26 April 1536 – Anne Boleyn Meets with Matthew Parker, Her Chaplain

Posted By on April 26, 2013

Matthew ParkerAround 26th April 1536 Anne Boleyn met with one of her chaplains, her “countryman” Matthew Parker. We do not know what was said at this meeting, but from letters written by Matthew Parker in Elizabeth I’s reign we can infer that Anne asked Parker to watch over her daughter, the two year-old Princess Elizabeth, if anything happened to her. It appears that Anne was entrusting him with her daughter’s spiritual care.

So what evidence do we have for this?

We have two letters written by Matthew Parker, one in March 1559 to Sir Nicholas Bacon and another written in 1572 to Lord Burghley. In the first letter, Parker refers to Elizabeth I wanting him to serve her as her Archbishop of Canterbury. Parker is unwilling, referring to his ill health, which was caused by a fall from a horse when “flying in a night”1 during Mary I’s reign. However, he also refers to his duty to serve his Queen “not forgetting what words her grace’s mother said to me of her, not six days before her apprehension”.2 In his 1572 letter, he writes to Lord Burghley saying that he would never have agreed to serve Elizabeth I if he had not felt such a duty to Anne:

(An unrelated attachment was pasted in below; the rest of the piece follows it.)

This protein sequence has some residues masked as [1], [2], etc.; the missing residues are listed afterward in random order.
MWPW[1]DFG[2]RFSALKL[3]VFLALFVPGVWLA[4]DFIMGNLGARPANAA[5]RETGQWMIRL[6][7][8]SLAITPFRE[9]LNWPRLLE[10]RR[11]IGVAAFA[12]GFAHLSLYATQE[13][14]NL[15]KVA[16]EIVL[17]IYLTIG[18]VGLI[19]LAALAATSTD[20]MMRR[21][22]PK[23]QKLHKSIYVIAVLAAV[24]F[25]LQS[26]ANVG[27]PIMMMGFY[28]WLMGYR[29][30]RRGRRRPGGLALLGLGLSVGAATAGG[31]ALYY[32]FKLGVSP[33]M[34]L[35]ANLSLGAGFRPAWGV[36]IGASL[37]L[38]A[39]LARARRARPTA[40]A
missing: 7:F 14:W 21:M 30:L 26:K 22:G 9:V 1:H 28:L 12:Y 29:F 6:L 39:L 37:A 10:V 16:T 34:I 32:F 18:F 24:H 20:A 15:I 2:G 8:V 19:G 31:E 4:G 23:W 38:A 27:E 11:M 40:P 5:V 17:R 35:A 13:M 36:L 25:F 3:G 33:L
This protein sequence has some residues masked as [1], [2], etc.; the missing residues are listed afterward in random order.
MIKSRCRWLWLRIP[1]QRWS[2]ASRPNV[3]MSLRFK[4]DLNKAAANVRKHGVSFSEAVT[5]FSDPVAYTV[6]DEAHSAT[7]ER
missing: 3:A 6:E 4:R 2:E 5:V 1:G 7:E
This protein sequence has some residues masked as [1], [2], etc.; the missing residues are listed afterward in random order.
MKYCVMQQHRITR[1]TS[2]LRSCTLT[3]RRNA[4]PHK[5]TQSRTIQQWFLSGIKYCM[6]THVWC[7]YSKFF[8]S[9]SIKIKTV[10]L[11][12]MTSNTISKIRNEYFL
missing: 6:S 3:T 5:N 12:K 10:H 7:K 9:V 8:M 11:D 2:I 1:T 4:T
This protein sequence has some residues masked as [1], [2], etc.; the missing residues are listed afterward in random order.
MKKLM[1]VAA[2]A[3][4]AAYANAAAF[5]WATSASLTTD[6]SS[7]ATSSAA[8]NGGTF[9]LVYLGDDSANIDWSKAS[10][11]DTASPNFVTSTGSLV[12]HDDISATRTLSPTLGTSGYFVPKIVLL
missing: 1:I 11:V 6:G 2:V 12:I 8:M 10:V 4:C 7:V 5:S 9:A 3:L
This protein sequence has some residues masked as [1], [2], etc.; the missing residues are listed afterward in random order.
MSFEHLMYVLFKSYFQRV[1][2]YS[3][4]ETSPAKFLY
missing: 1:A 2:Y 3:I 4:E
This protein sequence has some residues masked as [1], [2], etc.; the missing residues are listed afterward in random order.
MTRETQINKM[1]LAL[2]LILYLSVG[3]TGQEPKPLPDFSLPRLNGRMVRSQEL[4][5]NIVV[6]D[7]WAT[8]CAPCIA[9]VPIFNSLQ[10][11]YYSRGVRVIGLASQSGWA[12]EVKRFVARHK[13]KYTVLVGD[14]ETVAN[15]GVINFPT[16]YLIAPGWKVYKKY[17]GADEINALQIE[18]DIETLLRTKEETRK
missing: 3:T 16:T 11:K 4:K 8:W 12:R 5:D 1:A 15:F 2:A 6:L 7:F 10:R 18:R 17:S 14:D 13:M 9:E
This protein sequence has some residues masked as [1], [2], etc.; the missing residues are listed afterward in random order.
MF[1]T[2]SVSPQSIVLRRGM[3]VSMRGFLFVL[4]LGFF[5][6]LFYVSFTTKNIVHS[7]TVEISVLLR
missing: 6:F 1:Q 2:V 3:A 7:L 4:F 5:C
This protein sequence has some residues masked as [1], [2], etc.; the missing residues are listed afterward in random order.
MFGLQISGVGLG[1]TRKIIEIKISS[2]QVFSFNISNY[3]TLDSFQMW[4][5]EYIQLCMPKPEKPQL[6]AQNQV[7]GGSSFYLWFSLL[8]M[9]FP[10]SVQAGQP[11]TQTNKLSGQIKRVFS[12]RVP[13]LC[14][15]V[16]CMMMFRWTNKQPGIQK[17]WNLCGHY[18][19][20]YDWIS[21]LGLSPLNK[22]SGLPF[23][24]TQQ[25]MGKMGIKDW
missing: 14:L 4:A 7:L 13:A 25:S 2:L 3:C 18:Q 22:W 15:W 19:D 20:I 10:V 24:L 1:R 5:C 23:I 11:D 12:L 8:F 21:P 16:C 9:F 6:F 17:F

“Yea, if I had not been so much bound to the mother, I would not so soon have granted to serve the daughter in this place.”3

Historian Eric Ives wrote of Anne’s meeting with Parker:

“… less than six days before her arrest, Anne seems to have laid a particular responsibility on him to watch over her daughter. That charge, and the debt he felt he owed to Anne, stayed with him for the rest of his life.”4

He put aside his doubts and his health concerns to serve Elizabeth I as Archbishop because of his duty to her and her mother. He was Archbishop of Canterbury from 1559 until his death in May 1575.

Interestingly, Parker was a member of an influential group of men who were responsible for Elizabeth’s education and aiding in her subsequent rise to power. You can read more about these men and their influence in Robert Parry’s article The Cambridge Connections.

What do you think about this meeting? Do you think that Anne was aware of what was going on and that she was taking precautions and protecting her daughter’s future, or do you think that it’s just a coincidence?

Matthew Parker’s Correspondence can be downloaded for free at Google Books

Notes and Sources

  1. Parker, Matthew The Correspondence of Matthew Parker, D.D., Archbishop of Canterbury:
    Comprising Letters Written by and to Him, from A.D. 1535, to His Death, A.D. 1575 (edited for the Parker Society by John Bruce, and Thomas Thomason Perowne, 1853), p59
  2. Ibid.
  3. Ibid., p391
  4. Ives, Eric (2004) The Life and Death of Anne Boleyn, Blackwell Publishing, p267
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